Apple Tree Cottage
14 February 1979
It’s St Valentine’s Day, and the postman’s bag will be much heavier this morning. Stan will take a little longer with his round than usual, and though he shares much news about the village he is reticent about St Valentine’s cards. For them he reserves a special respect. He asks no questions and just hands over the letter, and if he notices the odd blush or a fumbling with the paper knife opening the envelope, he pretends not to.
Stan is some way off pension age, but retirement is something that comes to all of us sooner or later, and here is Theresa’s story.
Theresa was born and brought up in Berringford. She did not marry, and after helping out in the Post Office here for few years she opened a small restaurant in Westington. It was not in the centre of town or even in one of those streets at right-angles to the High Street that lead down to the sea. To reach it, you had to know where it was, and even then you could walk past it, so little was made of the entrance. There was just a small hand-painted sign over the door saying ‘Theresa’s’. It was, in fact, Theresa’s house, and the two small rooms downstairs had been made into a dining room, and the kitchen at the back had been enlarged.
‘Theresa’s’ was always full at lunchtime. The food was good and plentiful. Theresa made meat and potato pie with a glorious pastry crust and unforgettable gravy. We always served ourselves a second helping from the enormous gravy boat which sat in the middle of the table and was refilled regularly. Then there were ginger puddings with piping hot custard, and apple pie made from the Bramleys that my uncle gave Theresa each year. Some customers always had their lunch there. For those who were retired, it was the highlight of their day. It was not only the excellent food but the company too. For an hour or so these old people were not sitting alone. Everyone entered in expectation and came out happy. There is nothing like a good meal for making us feel at peace with the world.
Theresa never stopped. Early each morning she went to the market and bought first the meat and the fish, and then the fruit and the vegetables. After shopping, she spent all morning in the kitchen. At midday her niece, Annie, came in and helped with waiting on the tables. Theresa found time to greet each guest at the door. During the meal she asked how they were getting on. She went from table to table like a mother hen fussing over her brood. People who came one day often returned and became regulars. One person would recommend another, and sometimes in the street people would stop me and ask how to get to Theresa’s because they couldn’t find it but someone had told them that it was by far the best place to eat in Westington.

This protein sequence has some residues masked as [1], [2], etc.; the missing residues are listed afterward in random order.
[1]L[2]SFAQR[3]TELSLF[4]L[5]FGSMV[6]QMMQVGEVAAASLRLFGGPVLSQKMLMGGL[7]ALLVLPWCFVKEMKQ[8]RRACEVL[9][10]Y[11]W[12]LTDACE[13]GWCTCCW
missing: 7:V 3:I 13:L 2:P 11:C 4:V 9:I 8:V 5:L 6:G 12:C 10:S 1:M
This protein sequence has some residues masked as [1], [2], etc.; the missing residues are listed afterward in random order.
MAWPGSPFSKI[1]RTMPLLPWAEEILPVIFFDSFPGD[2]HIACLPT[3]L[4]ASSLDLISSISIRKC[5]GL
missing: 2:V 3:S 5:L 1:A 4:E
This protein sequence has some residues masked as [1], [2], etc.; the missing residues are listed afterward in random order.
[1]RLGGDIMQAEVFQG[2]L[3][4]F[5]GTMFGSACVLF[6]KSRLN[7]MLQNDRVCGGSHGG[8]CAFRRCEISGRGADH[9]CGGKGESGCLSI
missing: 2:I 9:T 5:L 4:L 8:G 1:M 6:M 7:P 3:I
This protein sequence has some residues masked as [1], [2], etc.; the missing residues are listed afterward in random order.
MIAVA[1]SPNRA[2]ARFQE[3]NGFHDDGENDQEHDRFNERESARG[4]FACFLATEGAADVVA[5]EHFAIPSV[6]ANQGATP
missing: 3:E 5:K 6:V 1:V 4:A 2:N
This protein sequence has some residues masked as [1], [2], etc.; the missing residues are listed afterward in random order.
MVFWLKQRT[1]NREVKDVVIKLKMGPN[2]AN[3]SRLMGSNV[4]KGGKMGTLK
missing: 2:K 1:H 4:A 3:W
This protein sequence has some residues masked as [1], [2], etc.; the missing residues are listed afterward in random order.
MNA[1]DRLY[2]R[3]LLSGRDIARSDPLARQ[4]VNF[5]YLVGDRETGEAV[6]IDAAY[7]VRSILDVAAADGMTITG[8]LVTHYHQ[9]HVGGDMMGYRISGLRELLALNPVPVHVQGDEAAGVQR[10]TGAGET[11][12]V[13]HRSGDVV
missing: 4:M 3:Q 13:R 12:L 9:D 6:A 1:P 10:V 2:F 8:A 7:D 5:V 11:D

Well, the years passed, and Theresa talked of retirement. So busily did she move around the dining room that no one had noticed that she was becoming older. When she retired, she said, she would make day trips to Weymouth and Torquay, and she would go on a weekend excursion to Cornwall to see Land’s End. She was going to take up watercolour painting and perhaps try to learn French at evening classes. When the day finally came, and people had reluctantly accepted the idea that her decision was irrevocable, there was a big party for all the regulars in the dining room and the next day the little restaurant was closed. During the next week or so some of the regulars wandered lost in the street outside. They were like wasps which had gone back to a nest that has been destroyed and then buzzed bewildered around the place where it used to be. Others forgot that the restaurant had closed, and they arrived to find the locked door. Then with a ‘silly me’ gesture they remembered and sighed. They turned around and made for some noisy pub on the sea front to have yesterday’s pie and soggy chips.
I saw Theresa the week after the party. She was in a pub herself, alone at a table. She met me with her usual smile and said how marvellous it was to be free, how she could watch films on TV until late and how she did not have to rush in the mornings.
I didn’t see her for a long time after that. The autumn and the winter passed and then I saw her last week once more. She was walking down the street near her home. When she saw me, the smile was still there but she walked more slowly now.
“How’s everything going, Theresa?”
“Not too well. The doctor says I have depression. He’s given me something to take each day. I can’t seem to get going with anything.” She seemed puzzled that this had happened. To her it was as if a car had emerged from a side street and knocked her down.
I said I was sorry to hear that, and I tried to be light-hearted and asked her to let me know if ever she opened the restaurant again. She smiled again but shook her head.
“I couldn’t manage it now. I have to get used to not having a job any more.” Then she slowly made her way down the street to her house. The big dining room there was empty, and Theresa looked at it sadly as she went to her little sitting room upstairs.
And there it is. The blessing of a job. The feeling of being needed and of being missed if you didn’t appear. The jokes about the work, the challenge of getting something done, the solving of all those little problems that crop up every day but especially on Mondays. Once at work, there is no time to think, and the day takes care of itself. And how good we feel at the end of it. When we retire, we have to organise each day. We have to make an effort again and again as the day progresses, and at each stage we must resist the temptation to do nothing.
I always thought, when I looked at retired people taking their time over a drink in the pub, slowly reading the newspaper, that all their difficulties were solved. They had their pension coming in every month after all. It seems that our problems never leave us. It is just that they change as we go along.